Some Of The Things William P. Burchs Good Horses Did In Racing, Daily Racing Form, 1913-05-23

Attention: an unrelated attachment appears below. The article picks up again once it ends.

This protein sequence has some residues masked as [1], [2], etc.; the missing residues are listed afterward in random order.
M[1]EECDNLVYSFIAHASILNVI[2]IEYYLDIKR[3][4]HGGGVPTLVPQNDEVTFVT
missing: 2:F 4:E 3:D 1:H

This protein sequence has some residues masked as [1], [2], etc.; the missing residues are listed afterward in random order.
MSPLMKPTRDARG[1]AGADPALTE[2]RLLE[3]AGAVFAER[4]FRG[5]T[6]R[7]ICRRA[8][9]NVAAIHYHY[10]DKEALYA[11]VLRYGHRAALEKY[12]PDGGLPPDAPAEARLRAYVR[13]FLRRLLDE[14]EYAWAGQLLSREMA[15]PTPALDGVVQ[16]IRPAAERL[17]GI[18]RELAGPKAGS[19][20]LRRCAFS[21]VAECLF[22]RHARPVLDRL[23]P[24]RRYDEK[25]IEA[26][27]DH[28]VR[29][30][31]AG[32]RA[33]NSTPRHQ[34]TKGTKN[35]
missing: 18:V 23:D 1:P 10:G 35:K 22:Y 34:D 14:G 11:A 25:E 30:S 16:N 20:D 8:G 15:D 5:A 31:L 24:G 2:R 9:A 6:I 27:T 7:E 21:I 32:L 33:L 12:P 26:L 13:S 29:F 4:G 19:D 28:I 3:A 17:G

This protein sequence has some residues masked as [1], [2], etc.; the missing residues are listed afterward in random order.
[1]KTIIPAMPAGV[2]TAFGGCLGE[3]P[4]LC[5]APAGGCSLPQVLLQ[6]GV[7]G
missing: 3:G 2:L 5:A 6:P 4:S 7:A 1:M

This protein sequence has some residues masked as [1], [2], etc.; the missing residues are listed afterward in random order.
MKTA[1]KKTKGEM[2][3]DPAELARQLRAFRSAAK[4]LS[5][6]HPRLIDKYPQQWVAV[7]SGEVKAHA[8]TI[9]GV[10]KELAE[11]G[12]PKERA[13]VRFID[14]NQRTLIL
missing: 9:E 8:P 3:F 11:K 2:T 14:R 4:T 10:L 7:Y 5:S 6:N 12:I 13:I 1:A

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WILLIAM P BURGH SOME OF THE THINGS WILLIAM P BURCHS GOOD HORSES HORSESDID DID IN RACING WILLIAM P BURCII ranks well up in the list of truly veterans of the American tnrf and lias every right to take honorable pride in a stainless record as an owner trainer and racing olliclal lie lias Iweu training horses forty years or more and training them well for him ¬ self and others A quiet and unobtrusive man lie is but one that is intelligent and well in ¬ formed and deep in the esteem of men whose esteem is worth possessing When Bnrch was a mu h younger man than he is now towit in 1SS2 he was the owner of quite a servicea ¬ ble band of racers in Colonel Spragne Iota Helen Wallace Homespun Jim Nelson and others that could win At the same time C II 1ettingill owned such other good ones as Dnke of Montalhan Fair Count ami Constantlna It was tlio custom of the two worthies to take their horses to Charleston and Savannah for a touch of winter racing after the northern rac ¬ ing campaign was over To show what per ¬ fectly insatiable monopolists they were the rec ¬ ord of the Charleston December meeting of 1SS2 is quite interesting It covered four days of which one had four races and the others three each so there were thirteen races in all Two of these were for South Carolina twoyearolds to which they had no eligibles Of the remain ¬ ing eleven thev won ten between them Iturcli taking six and Pettingill four They tried for the entire eleven but slipped up on one because 7 15 liates lilly Itoiiulu Kate managed to I eat Burchs Homespun for the Hampton Stakes at mile heats It was pretty much the same way in the next month at the Savannah meeting when out of eleven races pulled off these two graspers after all the loose change in South Carolina and Georgia took ten and had no starter in the one that got away They were not o successful at the Augusta meeting vhich came off in February because of the tun races run they only took seven Tho racing of that time in those southern cities was not for with fashionable society nnd marked by such lavish hospitality extended as to IK simply delightful alTairs and it is quite probable both linrch and PoJlinglH would declare they never had more enjoya ¬ ble experiences in their lives than then The horses mentioned were of really good class and held tlicir own worthily In summer racing over the northern tracks One of them Colonel Spragne was an excellent handicap h rse and the means of practically impoverishing the Chinese legation at Washington at one time It hapi eind that he won a mile and a quarter dash over the old Ivy City track May IS 1882 foi which the famous horse Glonmore was a great favoiite and Colonel Spragne so little thought of that the three 5 mntnel tickets sold on him each returned 700 It also happended that two of those tickets were held by attaches of the Chinese legation Tills remarkable accumulation of wealth for practicably nothing caused great excitement in the celestial establishment and a linn conviction that Colonel Sprague was the greatest horse oxtniit It was his last race at the spring meeting so with oriental patience his return at the fall meeting was awaited Here lie won at his lirst start carrying the confidence and cash of all hands from the Chinese minister down to his humblest employe This con ¬ firmed the conviction that he was truly an invincible so when on the next day he eame out In a mile and a half handicap against such formidable opiMtnents as Checkmate General Monroe Branswick Duke of Montalhan and Lida Stanhope all that the legation had won on him and all that they conld scrape up besides went in on him Itight nobly he raced for their money too but Checkmate proved too much for him and second to that truly great racer was the best he could do Hence followed consternation tribulation and rigid economy in the aristocratic Chinese establishment through a hard winter winterIn In his time Mr Burch raced many highclass horses too many to attempt to notice in a short sketch but a capital lilly that lie owned and raced in 1SS5 gained for herself the record of winning the race marked by the longest delay at the post known in American racing This was Biggonet by Bramble Bobinet and the race was the Spinaway Stakes at Saratoga August 1 1885 Fourteen fillies went to the post and stayed there something more than two hours and a quarter Charles Wheatley was then secretary of the Saratoga Association and appointed his son It R Wheatley starter in the hope that he would become expert at the business in time But he was the worst ever and it was due to his unlitness for the work that this remarkable delay occurred Like most of tho Brambles Biggonet was a sturdy creature and standing the worriment Itest won without ditli cnlty Ilorcaliouts a good many people imagine that the long delay at the post when Boundless won the American Derby was a record but it is this Saratoga case that stands out alone and unapproach ¬ able The next year Biggonet won the Withers Stakes and beat all the crack colts of tho year Only ono other fllly ever won this historic race Lncanla carrying it off in 1895

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